Editor Interview: Gangan Lit-Mag

This interview is provided for archival purposes. The listing is not currently active.

Q: Describe what you publish in 25 characters or less.

A: Expatriate literature.

Q: What other current publications (or publishers) do you admire most?

A: Eurozine Review, Jacket Magazine, fixpoetry.com ...

Q: If you publish writing, who are your favorite writers? If you publish art, who are your favorite artists?

A: Peter Handke, Lucas Cejpek, Friederike Mayröcker, Peter Pessl ...

Q: What sets your publication apart from others that publish similar material?

A: Gangway is devoted to the question of ‘expatriations’ – for whatever we might think about expats or the process of expatriation, it is a term that defies being reduced to the singular. Indeed, as the contributors show, expatriation constitutes a multiple relation to place, culture, language, history and nation.

Q: What is the best advice you can give people who are considering submitting work to your publication?

A: Read the call for submissions for the last issues #49 and #50 out this year. Read Gangan Literature Magazine #1-#48 and participate in our Facebook Community. After its final issue it will be archived and closed. My health doesn't give me more time, and another music project will be taking all of my remaining energy.

Q: Describe the ideal submission.

A: First online published material by Expatriate/Exile/Migrant/Refugee writers and artists. Some real weird stuff makes me tick.

Q: What do submitters most often get wrong about your submissions process?

A: Wrong theme, as each issue is themed. Submitting material when it is not called for.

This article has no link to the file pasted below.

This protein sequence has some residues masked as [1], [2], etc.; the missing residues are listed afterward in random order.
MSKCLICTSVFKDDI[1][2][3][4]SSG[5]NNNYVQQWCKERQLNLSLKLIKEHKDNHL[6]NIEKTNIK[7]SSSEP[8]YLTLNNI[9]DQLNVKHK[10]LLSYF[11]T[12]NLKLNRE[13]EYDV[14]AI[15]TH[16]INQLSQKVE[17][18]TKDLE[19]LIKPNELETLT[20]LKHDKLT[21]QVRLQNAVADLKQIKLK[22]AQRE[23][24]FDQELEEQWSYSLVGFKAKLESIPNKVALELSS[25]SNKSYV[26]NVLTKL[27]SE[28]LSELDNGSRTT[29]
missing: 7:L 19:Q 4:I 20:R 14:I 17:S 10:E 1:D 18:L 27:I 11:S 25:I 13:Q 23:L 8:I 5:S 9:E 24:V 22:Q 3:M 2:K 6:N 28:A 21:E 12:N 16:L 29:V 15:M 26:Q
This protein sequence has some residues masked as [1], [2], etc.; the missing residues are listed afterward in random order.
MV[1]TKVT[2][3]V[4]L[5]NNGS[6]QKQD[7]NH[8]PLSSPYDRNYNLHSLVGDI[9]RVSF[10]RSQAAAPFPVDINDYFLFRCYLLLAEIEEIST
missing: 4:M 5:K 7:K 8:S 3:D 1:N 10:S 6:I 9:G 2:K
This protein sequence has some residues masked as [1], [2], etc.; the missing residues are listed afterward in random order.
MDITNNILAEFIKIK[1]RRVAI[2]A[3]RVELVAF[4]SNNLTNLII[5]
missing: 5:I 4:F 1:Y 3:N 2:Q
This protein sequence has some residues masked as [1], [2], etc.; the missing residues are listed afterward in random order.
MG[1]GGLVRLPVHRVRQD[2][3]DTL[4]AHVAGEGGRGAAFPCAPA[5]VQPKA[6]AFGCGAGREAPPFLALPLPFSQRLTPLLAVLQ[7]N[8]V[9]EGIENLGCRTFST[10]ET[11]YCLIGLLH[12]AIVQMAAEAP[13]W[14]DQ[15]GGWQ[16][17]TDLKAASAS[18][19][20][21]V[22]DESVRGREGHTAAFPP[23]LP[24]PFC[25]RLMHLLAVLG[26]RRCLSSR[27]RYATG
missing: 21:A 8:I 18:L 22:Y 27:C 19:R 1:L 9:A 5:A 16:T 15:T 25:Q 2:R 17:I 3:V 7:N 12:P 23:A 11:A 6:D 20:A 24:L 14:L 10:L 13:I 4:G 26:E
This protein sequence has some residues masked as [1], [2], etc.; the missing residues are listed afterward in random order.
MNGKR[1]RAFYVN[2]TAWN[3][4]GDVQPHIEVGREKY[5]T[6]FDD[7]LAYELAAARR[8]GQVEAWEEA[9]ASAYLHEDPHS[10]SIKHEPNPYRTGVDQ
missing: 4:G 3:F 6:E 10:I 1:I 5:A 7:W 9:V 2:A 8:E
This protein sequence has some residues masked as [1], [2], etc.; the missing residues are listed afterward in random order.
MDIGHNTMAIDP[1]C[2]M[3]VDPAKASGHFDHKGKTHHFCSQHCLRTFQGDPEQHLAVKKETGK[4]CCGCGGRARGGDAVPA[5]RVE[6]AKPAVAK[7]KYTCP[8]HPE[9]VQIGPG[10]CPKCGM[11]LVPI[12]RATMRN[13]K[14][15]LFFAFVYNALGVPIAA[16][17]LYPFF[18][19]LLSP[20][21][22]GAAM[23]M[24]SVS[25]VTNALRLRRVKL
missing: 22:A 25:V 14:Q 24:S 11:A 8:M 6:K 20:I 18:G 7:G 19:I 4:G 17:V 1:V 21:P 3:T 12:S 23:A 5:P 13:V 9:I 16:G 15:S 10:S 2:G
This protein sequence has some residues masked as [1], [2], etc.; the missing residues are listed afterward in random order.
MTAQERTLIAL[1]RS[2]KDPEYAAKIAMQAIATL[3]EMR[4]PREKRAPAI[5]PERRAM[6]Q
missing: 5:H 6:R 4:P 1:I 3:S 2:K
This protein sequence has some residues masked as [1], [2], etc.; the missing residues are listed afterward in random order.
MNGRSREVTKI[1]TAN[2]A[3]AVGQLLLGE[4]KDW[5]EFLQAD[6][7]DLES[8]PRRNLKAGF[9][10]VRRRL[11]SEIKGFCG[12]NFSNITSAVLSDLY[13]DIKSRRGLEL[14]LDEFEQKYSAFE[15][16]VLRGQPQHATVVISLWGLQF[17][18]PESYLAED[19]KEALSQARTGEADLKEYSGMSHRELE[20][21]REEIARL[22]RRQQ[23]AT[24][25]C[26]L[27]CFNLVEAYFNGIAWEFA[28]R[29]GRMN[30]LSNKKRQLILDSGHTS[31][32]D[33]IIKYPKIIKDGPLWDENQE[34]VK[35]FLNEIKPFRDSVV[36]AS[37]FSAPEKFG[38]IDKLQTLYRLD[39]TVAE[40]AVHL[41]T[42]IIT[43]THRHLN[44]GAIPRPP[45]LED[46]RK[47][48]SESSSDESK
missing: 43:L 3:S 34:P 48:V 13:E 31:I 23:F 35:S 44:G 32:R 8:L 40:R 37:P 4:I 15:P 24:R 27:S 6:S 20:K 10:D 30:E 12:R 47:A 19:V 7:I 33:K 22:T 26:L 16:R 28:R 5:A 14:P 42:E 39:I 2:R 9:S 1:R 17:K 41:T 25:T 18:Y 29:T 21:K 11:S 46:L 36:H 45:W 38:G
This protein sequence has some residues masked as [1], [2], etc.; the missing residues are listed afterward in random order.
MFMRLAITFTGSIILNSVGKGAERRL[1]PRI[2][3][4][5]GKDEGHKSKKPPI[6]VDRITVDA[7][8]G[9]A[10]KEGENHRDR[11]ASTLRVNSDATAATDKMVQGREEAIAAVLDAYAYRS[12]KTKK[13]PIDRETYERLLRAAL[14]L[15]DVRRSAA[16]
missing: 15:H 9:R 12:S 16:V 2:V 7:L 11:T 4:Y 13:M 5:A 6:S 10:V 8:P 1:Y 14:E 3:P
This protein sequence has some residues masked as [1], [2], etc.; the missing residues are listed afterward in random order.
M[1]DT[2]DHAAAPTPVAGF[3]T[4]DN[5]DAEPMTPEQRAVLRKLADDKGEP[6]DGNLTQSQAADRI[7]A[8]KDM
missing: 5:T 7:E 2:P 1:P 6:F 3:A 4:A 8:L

Q: How much do you want to know about the person submitting to you?

A: Short biography and a digital photo. (And a smile.)

Q: If you publish writing, how much of a piece do you read before making the decision to reject it?

A: That is at the editor's discretion.

Q: What additional evaluations, if any, does a piece go through before it is accepted?

A: That is up to the editor.

Q: What is a day in the life of an editor like for you?

A: I retired from the rat race (web developer and media expert) in 2007 due to Parkinson’s disease, and now assist non-profit organizations only, which allows me to travel as much as I can. A perfect day would be spent skinny-dipping on the beach. At night I'd be working on the laptop, networking in global communities (expats and writers), and coding web pages.

Q: How important do you feel it is for publishers to embrace modern technologies?

A: After moving from Austria to Australia in 1989, I would not have continued publishing in 1994 (I published books in print from 1984 to 1994) if it were not for the internet. It's fun, it's fast, it's global. Furthermore it's an important archive and reference tool for authors and publishers alike. However, there will always be a place for beautifully designed, printed and bound books. In a perfect world material would be first published online, then in print.

Q: How much do you edit an accepted piece prior to publication?

A: Proofreading only. Yes.